volatility

When structuring portfolios, determining how much volatility is too much isn’t easy.

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So says Stephen Carlin, senior portfolio manager of Canadian equities at CIBC Asset Management. He manages the Renaissance Canadian Dividend Fund.

Finding balance between risk and returns comes back to properly calculating clients’ risk tolerances. To do this, you need to ensure investors are being honest about “how comfortable they are in volatile market environments.”

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Also, you can’t forget that passive funds, such as ETFs, often “provide you with exactly the kind of volatility that’s equivalent to the market,” says Carlin.

So, “if a client’s not comfortable with the possibility of upside and downside swings like we’ve seen recently, then clearly they’re not comfortable” with the risks associated with some funds.

As a result, you need to “cater portfolios that allow investors to achieve their objectives, while also doing it in a fashion that provides [conservative clients] with low volatility.”

Read: How new investors can buy into an expensive market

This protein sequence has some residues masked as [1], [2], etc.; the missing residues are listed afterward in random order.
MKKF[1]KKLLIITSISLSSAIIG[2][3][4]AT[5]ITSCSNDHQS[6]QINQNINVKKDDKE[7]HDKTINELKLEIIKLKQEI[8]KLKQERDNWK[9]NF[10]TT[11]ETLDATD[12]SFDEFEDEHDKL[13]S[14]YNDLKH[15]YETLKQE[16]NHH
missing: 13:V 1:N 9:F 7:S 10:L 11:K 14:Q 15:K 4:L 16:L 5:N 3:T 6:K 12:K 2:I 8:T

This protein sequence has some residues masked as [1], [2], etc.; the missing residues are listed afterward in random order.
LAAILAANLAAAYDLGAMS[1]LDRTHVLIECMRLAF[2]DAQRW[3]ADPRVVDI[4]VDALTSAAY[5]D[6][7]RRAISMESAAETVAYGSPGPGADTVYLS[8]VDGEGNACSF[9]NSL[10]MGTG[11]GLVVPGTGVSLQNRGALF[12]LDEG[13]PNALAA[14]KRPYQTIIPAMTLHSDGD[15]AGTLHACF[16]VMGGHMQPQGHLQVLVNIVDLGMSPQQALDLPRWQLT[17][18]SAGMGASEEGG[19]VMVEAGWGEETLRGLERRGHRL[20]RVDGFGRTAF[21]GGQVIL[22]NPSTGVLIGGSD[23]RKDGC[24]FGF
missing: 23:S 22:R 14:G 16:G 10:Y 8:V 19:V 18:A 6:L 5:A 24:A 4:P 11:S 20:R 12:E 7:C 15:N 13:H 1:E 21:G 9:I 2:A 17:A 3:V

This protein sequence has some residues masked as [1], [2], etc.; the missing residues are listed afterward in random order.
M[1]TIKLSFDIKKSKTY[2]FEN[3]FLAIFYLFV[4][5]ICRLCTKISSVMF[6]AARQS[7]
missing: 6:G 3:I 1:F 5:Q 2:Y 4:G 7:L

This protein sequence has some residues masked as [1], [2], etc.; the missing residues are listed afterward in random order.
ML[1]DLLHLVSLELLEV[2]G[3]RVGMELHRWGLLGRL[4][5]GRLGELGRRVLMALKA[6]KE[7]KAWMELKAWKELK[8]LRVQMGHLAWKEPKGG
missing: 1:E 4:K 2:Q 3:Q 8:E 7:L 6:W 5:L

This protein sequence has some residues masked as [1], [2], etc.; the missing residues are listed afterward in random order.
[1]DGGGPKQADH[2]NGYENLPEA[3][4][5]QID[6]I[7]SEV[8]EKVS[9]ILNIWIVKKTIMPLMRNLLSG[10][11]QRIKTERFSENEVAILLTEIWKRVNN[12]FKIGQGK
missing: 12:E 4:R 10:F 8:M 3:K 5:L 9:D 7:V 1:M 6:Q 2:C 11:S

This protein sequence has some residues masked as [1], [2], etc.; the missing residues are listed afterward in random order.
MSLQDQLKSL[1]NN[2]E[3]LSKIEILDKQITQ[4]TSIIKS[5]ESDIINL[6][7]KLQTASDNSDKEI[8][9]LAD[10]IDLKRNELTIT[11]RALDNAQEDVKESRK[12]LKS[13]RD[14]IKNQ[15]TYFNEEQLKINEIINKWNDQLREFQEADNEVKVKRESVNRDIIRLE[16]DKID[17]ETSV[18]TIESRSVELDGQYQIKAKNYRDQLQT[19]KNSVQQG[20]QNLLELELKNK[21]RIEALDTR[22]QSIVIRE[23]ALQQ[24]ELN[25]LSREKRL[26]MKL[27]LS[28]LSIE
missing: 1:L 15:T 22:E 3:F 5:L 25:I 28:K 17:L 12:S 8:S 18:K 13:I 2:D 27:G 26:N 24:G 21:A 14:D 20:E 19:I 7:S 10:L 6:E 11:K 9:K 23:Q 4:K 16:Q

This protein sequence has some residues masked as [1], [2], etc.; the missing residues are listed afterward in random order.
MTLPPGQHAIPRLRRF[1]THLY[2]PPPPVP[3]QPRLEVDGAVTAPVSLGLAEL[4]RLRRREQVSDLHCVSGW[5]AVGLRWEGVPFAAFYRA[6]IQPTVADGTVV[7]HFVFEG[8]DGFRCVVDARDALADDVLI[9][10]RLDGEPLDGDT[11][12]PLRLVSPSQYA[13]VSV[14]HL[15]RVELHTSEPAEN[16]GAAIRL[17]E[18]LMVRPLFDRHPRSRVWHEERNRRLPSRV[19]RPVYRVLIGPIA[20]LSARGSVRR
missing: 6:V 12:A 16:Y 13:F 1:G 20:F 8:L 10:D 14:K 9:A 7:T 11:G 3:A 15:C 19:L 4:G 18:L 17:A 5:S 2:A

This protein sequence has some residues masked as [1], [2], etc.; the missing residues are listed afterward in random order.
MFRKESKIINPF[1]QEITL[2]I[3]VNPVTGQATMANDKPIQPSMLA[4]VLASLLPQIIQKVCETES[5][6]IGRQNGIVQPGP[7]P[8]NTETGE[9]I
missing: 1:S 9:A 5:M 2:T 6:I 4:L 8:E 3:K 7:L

Typically, notes Carlin, dividend-paying stocks can smooth portfolios. And even though we’re in a low-interest-rate environment, “there are Canadian stocks that [currently] generate pretty attractive dividend yields.”

When looking for quality stocks, you can zero in on Canada’s financial sector—despite the fact that “banks and life insurance companies are often viewed as interest rate-sensitive,” he adds.

Read: What happens when a bank fails

Surprisingly, the current environment has actually “been an anchor on the earnings and growth prospects of [these companies]. In a rising rate environment, [they’re] usually viewed as somewhat sluggish from a growth perspective. But it’s been quite the opposite this time around” since they’ve continued to grow their earnings and increase their dividends in the face of upcoming rate hikes.

Read: What’s important for permanent insurance?

Also, “from a valuation perspective, both Canadian banks and [life insurers] are attractively valued. They’re not overpriced relative to their historical valuations and they’re not underpriced, so there’s a solid underpinning for [these companies] in a Canadian portfolio.”

Read: Are Canadian banks still worth the investment?

One sector to be wary of is real estate, warns Carlin. “If interest rates are rising and the economy’s growing, you need to [avoid] sectors where the growth rates” could start to dip.

In the real estate sector, there are strong dividends on offer. But the growth rates in a rising rate environment “would be a little less attractive than in other sectors.”

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Originally published on Advisor.ca

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